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Korean J Fam Med > Volume 39(6); 2018 > Article
Kim, Kim, Kim, Jung, Yoon, Lee, and Kim: Usefulness of the Alcohol Use Disorders Identification Test-Korean Revised Version in Screening for Diagnostic and Statistical Manual of Mental Disorders 5th Edition Alcohol Use Disorder among College Students

Abstract

Background

There is a distinction in alcohol consumption behavior between adults and college students. This study aims to verify the usability and the optimal cutoff point of Alcohol Use Disorders Identification Test–Korean revised version (AUDIT-KR) for screening alcohol use disorder in college students when the diagnostic and statistical manual of mental disorders (DSM), 5th edition diagnostic criteria is applied.

Methods

A total of 922 college students living in Daejeon were enrolled and divided into two groups based on how many items they corresponded to among DSM-5 alcohol use disorder diagnostic criteria: those who corresponded to ≥2 of the 11 items were classified into the patient group (107 males, 89 females) while the others into the control group (311 males, 415 females). The participants were evaluated using AUDIT-KR to find the optimal cutoff point for screening alcohol use disorder, sensitivity, and specificity.

Results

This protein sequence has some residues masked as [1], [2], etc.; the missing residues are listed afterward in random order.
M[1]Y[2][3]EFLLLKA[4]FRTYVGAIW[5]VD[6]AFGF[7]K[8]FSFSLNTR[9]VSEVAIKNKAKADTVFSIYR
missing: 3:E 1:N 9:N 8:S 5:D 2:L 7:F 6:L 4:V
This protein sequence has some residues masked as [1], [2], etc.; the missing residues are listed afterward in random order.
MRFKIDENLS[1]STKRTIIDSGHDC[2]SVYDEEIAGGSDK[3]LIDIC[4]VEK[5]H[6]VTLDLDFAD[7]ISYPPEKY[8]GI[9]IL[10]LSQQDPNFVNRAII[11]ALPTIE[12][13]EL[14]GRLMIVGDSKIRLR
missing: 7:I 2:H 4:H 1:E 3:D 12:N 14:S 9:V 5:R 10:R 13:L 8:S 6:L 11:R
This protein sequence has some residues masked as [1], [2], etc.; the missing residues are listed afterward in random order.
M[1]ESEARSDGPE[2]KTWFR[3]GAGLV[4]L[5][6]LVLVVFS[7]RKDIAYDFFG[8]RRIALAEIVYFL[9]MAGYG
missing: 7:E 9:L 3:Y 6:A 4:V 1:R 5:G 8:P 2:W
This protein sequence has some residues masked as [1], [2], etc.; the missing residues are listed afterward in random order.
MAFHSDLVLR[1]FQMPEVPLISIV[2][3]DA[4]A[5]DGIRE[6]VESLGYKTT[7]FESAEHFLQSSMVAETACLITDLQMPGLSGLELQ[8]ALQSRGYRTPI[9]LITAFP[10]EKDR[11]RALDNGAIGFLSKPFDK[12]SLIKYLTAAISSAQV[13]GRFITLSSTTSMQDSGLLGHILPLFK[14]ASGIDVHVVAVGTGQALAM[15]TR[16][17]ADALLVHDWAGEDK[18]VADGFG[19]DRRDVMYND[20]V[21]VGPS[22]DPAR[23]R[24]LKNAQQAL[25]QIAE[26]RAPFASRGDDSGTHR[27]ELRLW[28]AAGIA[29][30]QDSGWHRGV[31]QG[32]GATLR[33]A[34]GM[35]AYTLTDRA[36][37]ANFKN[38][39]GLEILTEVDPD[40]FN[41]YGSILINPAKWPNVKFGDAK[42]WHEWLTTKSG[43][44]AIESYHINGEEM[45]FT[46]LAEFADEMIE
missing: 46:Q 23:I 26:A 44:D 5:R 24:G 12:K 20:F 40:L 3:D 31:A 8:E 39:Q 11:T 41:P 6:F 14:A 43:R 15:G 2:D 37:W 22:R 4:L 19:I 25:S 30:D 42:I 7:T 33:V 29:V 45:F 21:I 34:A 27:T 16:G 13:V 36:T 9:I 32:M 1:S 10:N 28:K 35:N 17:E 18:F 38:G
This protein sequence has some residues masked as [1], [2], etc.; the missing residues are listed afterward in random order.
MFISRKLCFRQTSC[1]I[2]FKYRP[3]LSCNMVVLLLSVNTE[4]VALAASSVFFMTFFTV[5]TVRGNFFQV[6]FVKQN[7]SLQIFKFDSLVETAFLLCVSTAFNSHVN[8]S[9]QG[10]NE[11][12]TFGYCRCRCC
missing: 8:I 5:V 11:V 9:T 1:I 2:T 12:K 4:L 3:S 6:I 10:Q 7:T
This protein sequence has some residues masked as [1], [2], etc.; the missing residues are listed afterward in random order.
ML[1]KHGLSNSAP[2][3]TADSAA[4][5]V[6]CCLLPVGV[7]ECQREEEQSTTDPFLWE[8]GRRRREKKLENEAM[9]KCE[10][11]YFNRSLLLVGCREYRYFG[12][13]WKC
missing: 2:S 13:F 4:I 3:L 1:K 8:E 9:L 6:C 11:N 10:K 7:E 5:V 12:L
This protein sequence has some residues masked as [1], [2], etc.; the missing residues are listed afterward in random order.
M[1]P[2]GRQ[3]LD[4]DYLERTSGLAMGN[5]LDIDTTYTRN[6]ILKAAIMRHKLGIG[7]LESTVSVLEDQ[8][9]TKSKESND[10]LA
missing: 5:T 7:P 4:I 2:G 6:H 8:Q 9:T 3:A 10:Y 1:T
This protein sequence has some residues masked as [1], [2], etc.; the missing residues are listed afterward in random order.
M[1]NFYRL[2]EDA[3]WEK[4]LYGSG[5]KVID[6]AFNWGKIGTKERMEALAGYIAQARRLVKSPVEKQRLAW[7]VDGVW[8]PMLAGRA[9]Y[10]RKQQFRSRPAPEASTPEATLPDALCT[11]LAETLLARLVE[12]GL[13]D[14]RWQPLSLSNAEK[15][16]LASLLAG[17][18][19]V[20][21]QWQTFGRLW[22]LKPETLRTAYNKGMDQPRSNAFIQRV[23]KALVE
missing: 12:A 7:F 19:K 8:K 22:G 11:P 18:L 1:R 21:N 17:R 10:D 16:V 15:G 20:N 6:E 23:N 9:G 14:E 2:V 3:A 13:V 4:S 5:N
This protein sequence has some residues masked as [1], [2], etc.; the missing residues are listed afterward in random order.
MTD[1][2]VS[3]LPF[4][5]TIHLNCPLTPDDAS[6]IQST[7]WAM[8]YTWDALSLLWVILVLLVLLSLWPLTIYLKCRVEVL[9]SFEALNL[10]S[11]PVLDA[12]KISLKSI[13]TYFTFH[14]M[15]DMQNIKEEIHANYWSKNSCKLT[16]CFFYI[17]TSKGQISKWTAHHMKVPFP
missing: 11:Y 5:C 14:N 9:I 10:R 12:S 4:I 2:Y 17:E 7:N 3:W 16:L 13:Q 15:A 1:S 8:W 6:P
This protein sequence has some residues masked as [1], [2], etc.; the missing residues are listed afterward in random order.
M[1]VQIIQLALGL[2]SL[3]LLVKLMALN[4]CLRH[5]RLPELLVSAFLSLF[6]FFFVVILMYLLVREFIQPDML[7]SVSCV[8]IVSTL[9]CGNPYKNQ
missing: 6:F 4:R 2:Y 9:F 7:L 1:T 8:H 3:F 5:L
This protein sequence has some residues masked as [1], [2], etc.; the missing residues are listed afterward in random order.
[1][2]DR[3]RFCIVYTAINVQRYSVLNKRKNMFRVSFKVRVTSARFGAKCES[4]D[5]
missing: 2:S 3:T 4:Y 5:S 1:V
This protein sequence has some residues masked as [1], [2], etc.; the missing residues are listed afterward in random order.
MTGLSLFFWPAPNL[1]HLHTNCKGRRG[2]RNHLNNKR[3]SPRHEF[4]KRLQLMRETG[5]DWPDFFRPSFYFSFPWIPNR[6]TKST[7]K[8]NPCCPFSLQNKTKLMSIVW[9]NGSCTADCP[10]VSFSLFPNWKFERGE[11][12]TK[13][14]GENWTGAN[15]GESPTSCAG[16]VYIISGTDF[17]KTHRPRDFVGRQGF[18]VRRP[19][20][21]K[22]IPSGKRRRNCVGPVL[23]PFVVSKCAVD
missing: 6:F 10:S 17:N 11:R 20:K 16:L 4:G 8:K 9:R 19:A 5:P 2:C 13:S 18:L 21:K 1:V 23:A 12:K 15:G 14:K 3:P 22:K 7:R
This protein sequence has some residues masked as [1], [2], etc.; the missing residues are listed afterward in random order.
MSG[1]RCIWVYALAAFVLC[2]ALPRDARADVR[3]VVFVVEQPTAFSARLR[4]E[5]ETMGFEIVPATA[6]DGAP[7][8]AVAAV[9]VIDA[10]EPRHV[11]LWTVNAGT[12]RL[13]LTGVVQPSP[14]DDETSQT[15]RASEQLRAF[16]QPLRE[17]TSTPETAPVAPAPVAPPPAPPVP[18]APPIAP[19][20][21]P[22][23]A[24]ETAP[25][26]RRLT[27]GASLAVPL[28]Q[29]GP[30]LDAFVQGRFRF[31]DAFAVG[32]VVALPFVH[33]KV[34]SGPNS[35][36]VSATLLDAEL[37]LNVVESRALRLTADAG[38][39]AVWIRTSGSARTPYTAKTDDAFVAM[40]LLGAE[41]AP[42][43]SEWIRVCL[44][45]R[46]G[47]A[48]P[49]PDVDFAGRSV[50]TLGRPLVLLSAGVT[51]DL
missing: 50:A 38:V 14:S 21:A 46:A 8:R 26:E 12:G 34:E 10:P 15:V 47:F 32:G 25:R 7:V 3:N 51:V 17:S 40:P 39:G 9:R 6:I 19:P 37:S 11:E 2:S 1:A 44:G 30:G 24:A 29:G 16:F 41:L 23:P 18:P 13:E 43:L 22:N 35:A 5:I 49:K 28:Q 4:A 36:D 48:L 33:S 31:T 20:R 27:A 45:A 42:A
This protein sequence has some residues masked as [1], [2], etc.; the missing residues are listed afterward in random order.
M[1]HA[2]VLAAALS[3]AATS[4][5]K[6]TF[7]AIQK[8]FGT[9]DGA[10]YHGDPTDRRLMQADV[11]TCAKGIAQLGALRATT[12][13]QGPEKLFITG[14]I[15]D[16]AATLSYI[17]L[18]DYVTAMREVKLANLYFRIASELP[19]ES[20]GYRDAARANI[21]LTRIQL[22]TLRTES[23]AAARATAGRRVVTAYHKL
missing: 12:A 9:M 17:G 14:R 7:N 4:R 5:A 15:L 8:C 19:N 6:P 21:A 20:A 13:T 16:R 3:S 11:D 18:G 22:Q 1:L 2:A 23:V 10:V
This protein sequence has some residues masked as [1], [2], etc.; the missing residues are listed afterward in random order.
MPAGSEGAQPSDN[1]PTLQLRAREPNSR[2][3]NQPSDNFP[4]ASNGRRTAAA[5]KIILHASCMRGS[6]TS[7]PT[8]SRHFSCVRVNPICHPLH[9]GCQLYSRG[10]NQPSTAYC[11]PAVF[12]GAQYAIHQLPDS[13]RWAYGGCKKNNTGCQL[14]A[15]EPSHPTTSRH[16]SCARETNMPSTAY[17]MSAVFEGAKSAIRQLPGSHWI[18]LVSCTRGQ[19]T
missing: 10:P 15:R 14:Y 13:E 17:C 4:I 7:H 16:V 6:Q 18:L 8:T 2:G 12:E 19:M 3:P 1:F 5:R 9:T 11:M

The mean±standard deviation scores in the AUDIT-KR were 12.76±7.27, 10.72±4.62 for males and females, respectively, in the patient group. In contrast, in the control group the scores were 6.26±5.23 and 3.95±3.59 in males and females, respectively. The area under the receiver operating characteristic curve (95% confidence interval) regarding alcohol use disorder screening by AUDIT-KR was 0.768 (0.715–0.821) and 0.883 (0.848–0.919) for males and females, respectively. The optimal cutoff point of alcohol use disorder for males was >9, sensitivity 64.49%, and specificity 76.85%. The optimal cutoff point for females was >6, sensitivity 82.02%, and specificity 80.48%.

Conclusion

This study suggested that AUDIT-KR can be used as a screening tool for alcohol use disorder in groups of college students when DSM-5 diagnosis criteria are applied.

INTRODUCTION

In Korea, students often go through a very tough and stressful process preparing for college entrance exams and tend to feel free when they enter university. Entering university has multiple implications in that students are legally allowed to drink alcohol and are susceptible to alcohol-related situations. Korean college students are likely to lapse into heavy drinking, and 25% experience alcohol use disorders [1].
It is crucial to note that problematic drinking habits in youth may heavily affect future drinking habits. Many previous studies have shown that drinking habits formed during college years continue even after graduation and are highly likely to develop into drinking problems [2,3]. In this regard, drinking problems among college students cannot be dismissed as a temporary individual problem and, furthermore, can be the starting point of social challenges.